By JOSHUA LAWSON and MARSHALL SCHULTE
If you haven’t seen “Inception” yet, this article is not for you.
JOSH: That top was about to fall. Just saying.
MARSHALL: After seeing it again, I’ll agree that the top was definitely about to fall, but I don’t think it actually matters. The top wasn’t just something to keep him within reality; it used to be Mal’s totem. In a way, it was Cobb’s connection with Mal.
The top was Mal’s totem, so it can’t really work for him. So instead, his perception of reality affects whether it falls. If he thinks he’s in a dream, the top doesn’t fall. If he doesn’t, the top falls. In the end, he spins the top and doesn’t wait for it to fall. He just walks away toward his children. He doesn’t care anymore.
JOSH: That’s interesting, but I think the top was much more symbolic. When Cobb breaks into Mal’s subconscious to perform inception, I have to think that there’s more to it than simply opening a safe and spinning a top as we witness with Fischer. Inception is much more complicated.
The top signifies reality. Cobb comes into possession of it when Mal goes on to what she perceives as her reality, and at the end of the movie when Cobb puts it down on the table, he doesn’t even bother to look at it. He was discarding it. He had found his reality—his children—so he gives the top to the audience.
MARSHALL: That could certainly be the case. I feel like any interpretation of “Inception” is pretty legitimate, since Christopher Nolan must have deliberately made the movie as ambiguous as he possibly could. However, the editing of the movie supports the “it’s all a dream” argument. In the scene where Cobb is introducing Ariadne to the concept of being in someone else’s dream, he asks her how she even arrived at her current location, and she cannot tell him. A lot of the scene transitions don’t make very much sense, but nobody seemed to notice.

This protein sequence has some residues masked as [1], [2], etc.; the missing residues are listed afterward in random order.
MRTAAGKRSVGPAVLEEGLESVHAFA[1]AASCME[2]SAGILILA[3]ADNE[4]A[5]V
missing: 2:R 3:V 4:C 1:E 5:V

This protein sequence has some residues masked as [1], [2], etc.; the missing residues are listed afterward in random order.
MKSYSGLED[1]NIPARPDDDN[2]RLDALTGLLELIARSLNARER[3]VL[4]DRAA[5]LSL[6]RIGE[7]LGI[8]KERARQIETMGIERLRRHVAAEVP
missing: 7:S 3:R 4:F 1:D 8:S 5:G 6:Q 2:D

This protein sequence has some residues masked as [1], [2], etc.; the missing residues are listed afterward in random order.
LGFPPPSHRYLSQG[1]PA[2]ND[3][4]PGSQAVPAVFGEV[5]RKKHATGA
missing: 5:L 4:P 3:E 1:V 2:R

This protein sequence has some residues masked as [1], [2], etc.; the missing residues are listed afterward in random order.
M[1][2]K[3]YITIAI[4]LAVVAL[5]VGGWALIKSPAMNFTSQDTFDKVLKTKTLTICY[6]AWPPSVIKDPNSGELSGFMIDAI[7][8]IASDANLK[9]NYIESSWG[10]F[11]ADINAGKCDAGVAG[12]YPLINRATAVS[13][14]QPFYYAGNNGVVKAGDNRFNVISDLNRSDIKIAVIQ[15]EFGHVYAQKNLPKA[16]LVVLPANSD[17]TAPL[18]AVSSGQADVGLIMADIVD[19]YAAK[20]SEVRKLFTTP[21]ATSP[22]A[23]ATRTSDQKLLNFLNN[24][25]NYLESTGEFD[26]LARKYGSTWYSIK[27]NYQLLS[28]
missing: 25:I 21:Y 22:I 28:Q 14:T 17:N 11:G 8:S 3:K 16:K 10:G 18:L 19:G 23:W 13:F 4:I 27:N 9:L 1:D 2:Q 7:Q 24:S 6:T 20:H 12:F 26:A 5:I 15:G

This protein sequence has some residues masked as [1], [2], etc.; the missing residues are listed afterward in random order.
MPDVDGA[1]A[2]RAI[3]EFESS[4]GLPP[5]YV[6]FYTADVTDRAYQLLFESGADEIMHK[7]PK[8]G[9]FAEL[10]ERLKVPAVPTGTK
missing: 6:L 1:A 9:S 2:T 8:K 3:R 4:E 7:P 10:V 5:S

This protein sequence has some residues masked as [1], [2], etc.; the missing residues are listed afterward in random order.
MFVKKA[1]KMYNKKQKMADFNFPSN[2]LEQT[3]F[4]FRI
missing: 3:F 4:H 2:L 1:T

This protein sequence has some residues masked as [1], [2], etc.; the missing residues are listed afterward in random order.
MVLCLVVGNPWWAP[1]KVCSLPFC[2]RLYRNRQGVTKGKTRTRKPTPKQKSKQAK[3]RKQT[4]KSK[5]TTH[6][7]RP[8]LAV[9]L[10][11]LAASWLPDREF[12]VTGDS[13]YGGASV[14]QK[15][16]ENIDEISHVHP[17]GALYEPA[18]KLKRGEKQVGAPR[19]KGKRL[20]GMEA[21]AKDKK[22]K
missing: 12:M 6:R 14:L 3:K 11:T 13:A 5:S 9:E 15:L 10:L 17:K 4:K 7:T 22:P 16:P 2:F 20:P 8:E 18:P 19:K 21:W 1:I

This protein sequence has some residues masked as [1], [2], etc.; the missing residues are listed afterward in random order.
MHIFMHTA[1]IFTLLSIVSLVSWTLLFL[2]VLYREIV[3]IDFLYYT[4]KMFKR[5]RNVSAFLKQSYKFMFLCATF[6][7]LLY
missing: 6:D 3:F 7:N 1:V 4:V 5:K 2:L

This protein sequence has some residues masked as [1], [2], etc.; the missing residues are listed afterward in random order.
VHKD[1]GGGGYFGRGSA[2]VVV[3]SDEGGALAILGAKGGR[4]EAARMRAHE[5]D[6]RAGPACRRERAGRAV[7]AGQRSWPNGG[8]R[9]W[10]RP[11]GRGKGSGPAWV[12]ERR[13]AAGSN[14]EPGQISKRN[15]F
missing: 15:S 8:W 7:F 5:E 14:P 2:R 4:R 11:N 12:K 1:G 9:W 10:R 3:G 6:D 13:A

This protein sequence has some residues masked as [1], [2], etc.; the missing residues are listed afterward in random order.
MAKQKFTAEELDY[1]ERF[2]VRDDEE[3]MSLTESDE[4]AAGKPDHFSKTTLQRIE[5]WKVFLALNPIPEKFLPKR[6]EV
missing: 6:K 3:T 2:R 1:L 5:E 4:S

JOSH: I definitely agree that the editing does seem to skip forward throughout the movie. For instance, near the end of the movie when everyone other than Cobb and Saito has made it out of the bottom two layers of the dream, it’s implied that they simply wait out the rest of their time back on the top layer, the city block.
But none of this is seen or even hinted at. I see the distinctive transitions of “Inception” as little more than Nolan’s characteristic style of streamlined editing. He knows what’s essential to the flow of the story and doesn’t want to bore his audience with what isn’t.
MARSHALL: Well, Nolan is certainly interested in red herrings though. When I compared Cobb’s kids during that early flashback to how they appear during the ending, they looked exactly the same to me. But according to IMDB.com, completely different children play them, supposedly representing a two-year gap. And according to costume designer Jeffrey Kurland, they were even wearing different clothing. But I can’t get over how similar their positions and appearances were. It’s almost identical.
There seems to be a counter to everything in this movie though. For instance, if you look, Cobb only has his wedding ring on during dreams. During scenes that are supposed to represent reality, he doesn’t have it on. The counter to that could be that since he isn’t wearing his wedding ring during the ending, it could simply mean that he’s finally over Mal. It’s hard to be sure.
JOSH: Yeah, I was really excited hearing about the wedding ring theory until you pointed out that he might just be over Mal finally. You’re definitely right about there being a counter to everything in this movie. I must say though, that the intended two-year difference in the children, even if it all looked the same, firmly supports my anti-dream stance.
There’s a very important scene in the movie where Cobb explains to his father-in-law that his children are waiting for him to return and that is their reality. Inversely, Cobb’s reality is his children and at the end of the movie, when his children turn around, he has found his reality and he doesn’t need a totem to tell him that.
But when it comes down to it, everyone is going to see whatever ending they want to. I want to see Cobb happy and reunited with his children, and so he does. That’s my reality.
MARSHALL: Well, the children he sees at the end could have just been Cobb’s idea of what they would probably look like after the two years he was away from them. And in that last scene, when he walks away from the spinning top, Cobb does indeed accept that as his reality. But I think the key is that he doesn’t care whether that reality is real or a dream. Nolan leaves it up to the audience to accept it along with Cobb or believe it to be a dream with Mal. We may disagree on the ending, but I think we both agree that it was a great movie.